Sunday, 14 June 2009

Mondo di notte numero 3 / Ecco / This Shocking World

When George Sanders committed suicide in 1972 he famously left the note “Dear World, I am leaving because I am bored. I feel I have lived long enough. I am leaving you with your worries in this sweet cesspool. Good luck.”

Though there’s evidence that Sanders’ suicide was in large part attributable to ill-health, the idea of being bored with the world is one that neatly fits in with this 1963 film for which he provided the voice-over for the English language version.

For as the title Ecco – literally “here it is” or “look” – indicates, this is a film which is dedicated to showing the sensation-hungry viewer sights from all around the world that he’s [sic] supposed to find shocking, titillating and bizarre.

It is, in other words, a mondo film, part of that exploitation cum documentary genre that flourished in Italy in the early 1960s to then be taken up by US exploitation filmmakers and morph into more extreme death documentaries, snuff and cannibal films in the 1970s and 1980s, before providing what “paracinema” scholar Jeffrey Sconce has identified as the playbook for today’s reality television shows.

This legacy is what makes Ecco most come across as naïve and charming today as one imagines the reactions of one’s trash film forbearers at the Jacey.

If they were shocked and awed at the sight of a fakir running a few skewers through himself and wonders, what would they make of the emergence of tattooing, piercing and body modification practices amongst a wide cross section of today’s western population?

If their Dirty Mac contingent got off at the sight of bare-breasted tribeswomen bouncing up and down like some National Geographic story come to life, how would they respond to the omnipresence of pornography on the internet and its penetration (sorry) into the culture as a whole?

The tribeswomen; note the apparent ritual scars

The main exception is a segment showcasing some Portuguese whale fishermen, as they hunt down, dispatch and butcher one of the beasts, to presents a scene today’s conservation and animal rights types might have issues with. The issue for such a present-day viewer then becomes the contextualisation given the slaughter, that it is traditional and that the animal is efficiently made use of by the entire community in a manner that is more akin to the Native American with the buffalo than McDonalds with cattle.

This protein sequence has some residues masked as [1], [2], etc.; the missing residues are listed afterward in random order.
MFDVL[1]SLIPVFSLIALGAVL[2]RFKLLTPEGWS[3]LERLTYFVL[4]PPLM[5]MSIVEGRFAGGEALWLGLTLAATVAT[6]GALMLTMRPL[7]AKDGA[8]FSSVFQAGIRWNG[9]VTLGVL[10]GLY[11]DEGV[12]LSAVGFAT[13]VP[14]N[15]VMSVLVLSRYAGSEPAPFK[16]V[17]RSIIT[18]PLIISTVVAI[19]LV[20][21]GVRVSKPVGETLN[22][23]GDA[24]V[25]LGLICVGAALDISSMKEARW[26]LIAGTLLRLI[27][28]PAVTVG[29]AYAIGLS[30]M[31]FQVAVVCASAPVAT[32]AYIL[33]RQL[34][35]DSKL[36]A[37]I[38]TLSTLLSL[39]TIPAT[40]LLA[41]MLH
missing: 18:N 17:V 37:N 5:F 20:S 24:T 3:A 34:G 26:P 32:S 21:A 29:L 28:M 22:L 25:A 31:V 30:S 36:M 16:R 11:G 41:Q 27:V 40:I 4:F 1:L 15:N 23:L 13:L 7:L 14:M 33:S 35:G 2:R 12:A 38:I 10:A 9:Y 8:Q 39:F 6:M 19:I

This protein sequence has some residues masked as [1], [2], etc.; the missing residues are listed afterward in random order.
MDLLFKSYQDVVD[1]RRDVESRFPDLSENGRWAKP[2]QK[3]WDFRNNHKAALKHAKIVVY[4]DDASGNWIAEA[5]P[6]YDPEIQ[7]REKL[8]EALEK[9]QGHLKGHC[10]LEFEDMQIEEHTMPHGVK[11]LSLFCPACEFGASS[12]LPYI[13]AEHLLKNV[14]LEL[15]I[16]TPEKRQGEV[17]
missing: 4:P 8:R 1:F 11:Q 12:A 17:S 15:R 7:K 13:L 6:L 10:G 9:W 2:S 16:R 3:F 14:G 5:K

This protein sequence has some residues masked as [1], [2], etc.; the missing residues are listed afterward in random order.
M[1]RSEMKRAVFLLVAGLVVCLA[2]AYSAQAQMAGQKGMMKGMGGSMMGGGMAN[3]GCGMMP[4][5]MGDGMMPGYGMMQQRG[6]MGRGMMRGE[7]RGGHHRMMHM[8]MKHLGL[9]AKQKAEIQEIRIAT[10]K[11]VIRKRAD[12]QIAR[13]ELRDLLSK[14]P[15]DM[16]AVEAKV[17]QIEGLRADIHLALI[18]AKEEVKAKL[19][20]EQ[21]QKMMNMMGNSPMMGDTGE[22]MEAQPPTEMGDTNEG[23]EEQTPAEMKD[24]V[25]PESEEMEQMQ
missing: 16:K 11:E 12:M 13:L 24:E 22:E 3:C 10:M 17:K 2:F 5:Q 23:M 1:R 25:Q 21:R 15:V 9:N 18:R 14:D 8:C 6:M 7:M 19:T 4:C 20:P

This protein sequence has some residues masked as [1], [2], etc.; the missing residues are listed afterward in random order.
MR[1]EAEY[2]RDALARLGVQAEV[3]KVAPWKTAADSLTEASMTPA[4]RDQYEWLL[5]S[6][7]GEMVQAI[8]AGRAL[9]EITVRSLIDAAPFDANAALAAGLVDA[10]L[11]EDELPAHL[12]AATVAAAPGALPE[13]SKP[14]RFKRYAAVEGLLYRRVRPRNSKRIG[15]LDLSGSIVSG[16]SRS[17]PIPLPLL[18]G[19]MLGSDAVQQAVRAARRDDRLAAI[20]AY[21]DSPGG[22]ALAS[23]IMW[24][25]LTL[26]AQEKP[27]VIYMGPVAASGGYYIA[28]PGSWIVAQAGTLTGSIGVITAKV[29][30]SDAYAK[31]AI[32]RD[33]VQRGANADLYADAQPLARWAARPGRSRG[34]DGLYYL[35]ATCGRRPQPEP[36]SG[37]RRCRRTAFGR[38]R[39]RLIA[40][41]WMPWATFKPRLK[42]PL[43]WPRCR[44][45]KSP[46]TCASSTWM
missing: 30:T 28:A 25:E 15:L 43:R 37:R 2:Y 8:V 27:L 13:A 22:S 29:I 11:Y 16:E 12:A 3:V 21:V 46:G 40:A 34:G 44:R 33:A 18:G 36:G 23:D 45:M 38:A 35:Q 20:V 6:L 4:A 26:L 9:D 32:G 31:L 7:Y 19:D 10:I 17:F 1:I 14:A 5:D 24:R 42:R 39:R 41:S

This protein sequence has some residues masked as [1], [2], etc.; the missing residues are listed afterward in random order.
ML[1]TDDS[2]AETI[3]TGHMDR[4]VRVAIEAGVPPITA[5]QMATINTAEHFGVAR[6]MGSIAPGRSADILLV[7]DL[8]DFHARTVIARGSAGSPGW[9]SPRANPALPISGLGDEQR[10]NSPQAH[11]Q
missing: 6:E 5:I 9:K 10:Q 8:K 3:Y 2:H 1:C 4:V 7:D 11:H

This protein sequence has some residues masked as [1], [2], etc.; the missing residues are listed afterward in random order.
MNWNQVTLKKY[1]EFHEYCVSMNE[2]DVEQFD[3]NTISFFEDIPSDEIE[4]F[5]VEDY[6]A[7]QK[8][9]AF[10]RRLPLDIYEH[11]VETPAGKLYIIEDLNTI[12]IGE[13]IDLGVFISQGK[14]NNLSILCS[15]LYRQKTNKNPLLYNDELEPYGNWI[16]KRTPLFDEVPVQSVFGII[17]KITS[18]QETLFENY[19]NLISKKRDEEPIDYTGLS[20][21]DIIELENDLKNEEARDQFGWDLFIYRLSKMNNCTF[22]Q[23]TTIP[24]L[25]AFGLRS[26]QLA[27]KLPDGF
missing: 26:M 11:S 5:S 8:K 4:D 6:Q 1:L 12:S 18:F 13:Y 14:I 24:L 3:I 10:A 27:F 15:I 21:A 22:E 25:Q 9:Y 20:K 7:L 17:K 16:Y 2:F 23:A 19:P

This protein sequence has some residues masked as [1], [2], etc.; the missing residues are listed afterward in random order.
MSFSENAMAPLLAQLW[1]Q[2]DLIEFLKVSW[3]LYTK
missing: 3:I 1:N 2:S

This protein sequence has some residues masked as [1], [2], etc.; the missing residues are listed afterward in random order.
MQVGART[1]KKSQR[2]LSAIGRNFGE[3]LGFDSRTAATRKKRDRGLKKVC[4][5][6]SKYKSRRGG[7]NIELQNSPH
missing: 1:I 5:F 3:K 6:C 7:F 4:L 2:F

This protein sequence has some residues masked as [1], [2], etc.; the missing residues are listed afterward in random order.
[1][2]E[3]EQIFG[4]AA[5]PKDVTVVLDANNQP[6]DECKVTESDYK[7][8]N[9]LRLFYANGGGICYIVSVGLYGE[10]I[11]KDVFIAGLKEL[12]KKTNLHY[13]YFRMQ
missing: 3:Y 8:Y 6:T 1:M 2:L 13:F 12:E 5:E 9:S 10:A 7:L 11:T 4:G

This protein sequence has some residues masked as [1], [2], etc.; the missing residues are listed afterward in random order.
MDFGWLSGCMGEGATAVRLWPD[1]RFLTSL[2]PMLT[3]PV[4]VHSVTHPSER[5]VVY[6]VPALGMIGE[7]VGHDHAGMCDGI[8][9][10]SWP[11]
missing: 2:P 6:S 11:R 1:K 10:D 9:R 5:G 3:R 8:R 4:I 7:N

Gutting a whale

It is, in other words, pretty much what you would expect: a succession of scenes strung together by obvious binary contrasts (rich and poor, modern and primitive, modern and ancient, urban and rural etc.) which are sometimes subverted (the tribeswomen perform their native dance for the edification of westerners whilst themselves preferring rock and roll) and of often dubious authenticity (the ever so demure black mass supposedly recorded in secret; the propensity for the same faces to appear in the nightclub scene audiences etc.), which together add up to a demonstration of Hamlet’s proposition, “there are more things within Heaven and Earth than are dreamt of in your philosophy.”

Besides Sanders’ voice-over other significant non-Italian contributions come from producer Dick Randall and fellow exploitation legends Lee Frost and Bob Cresse. The latter pair later collaborated on Mondo Bizarro, Mondo Freudo and Love Camp 7 amongst others, with some hints of the last film’s Nazisploitation fetish perhaps coming through in a throwaway reference to human-skin lampshades in a sequence purporting to show a secret German student duelling society. (Since Love Camp 7 and Isla: She Wolf of the SS helped in turn inspire various Italian imitators of the SS Experiment Camp variety it’s also worth remembering here that the traffic wasn’t just one way.)

Riz Ortolani supplies the music, that typically eclectic yet effective mixture of the sentimental, bombastic and inappropriate which made him the go to man for the filone at this time.

Neither the best nor worst of its kind, Ecco’s main strength is perhaps as an introduction to the mondo that shows the uninitiated what they can expect without being so outré as to be an immediate turn-off.


1 comment:

Samuel Wilson said...

Mondo films have a kind of romanticism to them (not least in their music) that resides in their belief that the world is full of wonders that most people still have yet to discover, but it comes attached to an attitude toward exoticism that might put off modern viewers. They are best viewed as documents of their time, and your assessment of ECCO is a fair estimate of its particular value.